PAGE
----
said this Bill was a measure to amend the law with reference to the marking of foreign plate, and the Amendment of the hon. Member for Mid-Lanark proposed to leave out Clause 1. It had been stated that the trade of Birmingham and Sheffield was very much affected by the present system, which permitted fraud. He was going to suggest that instead of amending the law in the interests of the manufacturers of Birmingham and Sheffield, the proper course to adopt was to abolish the absurd method of hall-marking altogether, and get rid of these antiquated methods. What would happen if they omitted this clause altogether? They would then have the same procedure in regard to silver-plate as in regard to any other article. He thought manufacturers ought to put their good name behind their productions, and that would be a guarantee to the public that they were getting what they paid for. Look at the proceedings which would go on under this Act? A manufacturer would have to take every little bit of silver to some Assay Office to be treated by a chemical process at enormous cost, and this would impose a serious restriction upon manufacturers and hinder them from freely carrying on their trade. In regard to his own business, it had been laid down that every bag should be branded in the presence of an inspector. He regarded such regulations as that as monstrous, and they undoubtedly had the effect of increasing the cost of production. They ought to get rid altogether of all these hall-marks. They might let inspectors go about taking samples and testing them, and that would be far more effective. This was a Bill which, in the interests of those who brought it forward, ought not to be passed. There ought to be a clause inserted in this Bill which would get rid of hall-marking altogether, for it did not serve any useful purpose. They had had some experience of the Merchandise Marks Act under which articles had to be marked "Made in Germany" or "Made in France, "with the result that the manufacturers who first sought this protection were now heartily sick of it, because it had had the effect of increasing the number of those articles manufactured and had increased their sale. It was ridiculous to talk about protecting home industries at the expense of the foreigner, and this was a sort of protection which ought not to be passed by Parliament. He recommended the House to postpone this Bill, and when they decided to protect home industries in another way then they might also consider what would be the best means by which foreign silver might be kept out and home silver more largely used. He thought this Bill proceeded along the wrong lines altogether.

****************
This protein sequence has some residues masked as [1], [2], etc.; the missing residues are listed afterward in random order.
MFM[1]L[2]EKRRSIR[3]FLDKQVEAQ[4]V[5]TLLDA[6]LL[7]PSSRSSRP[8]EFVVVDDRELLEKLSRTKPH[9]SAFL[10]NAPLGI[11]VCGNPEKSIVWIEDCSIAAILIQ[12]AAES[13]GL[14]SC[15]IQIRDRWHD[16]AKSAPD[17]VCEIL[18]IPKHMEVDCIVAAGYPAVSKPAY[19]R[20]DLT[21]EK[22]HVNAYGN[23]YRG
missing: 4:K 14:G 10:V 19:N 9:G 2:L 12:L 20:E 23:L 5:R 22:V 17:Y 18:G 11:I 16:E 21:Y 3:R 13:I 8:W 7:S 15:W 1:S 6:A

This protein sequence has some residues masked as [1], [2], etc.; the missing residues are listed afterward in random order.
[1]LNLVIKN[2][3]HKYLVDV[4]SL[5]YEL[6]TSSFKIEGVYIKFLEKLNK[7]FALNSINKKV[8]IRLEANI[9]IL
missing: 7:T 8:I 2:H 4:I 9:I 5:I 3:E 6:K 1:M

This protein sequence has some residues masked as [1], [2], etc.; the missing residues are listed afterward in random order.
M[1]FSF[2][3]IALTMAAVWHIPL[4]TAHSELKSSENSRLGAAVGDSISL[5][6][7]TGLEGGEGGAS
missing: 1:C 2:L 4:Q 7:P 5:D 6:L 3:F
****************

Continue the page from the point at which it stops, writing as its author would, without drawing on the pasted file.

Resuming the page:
MR. SOARES (Devonshire, Barnstaple)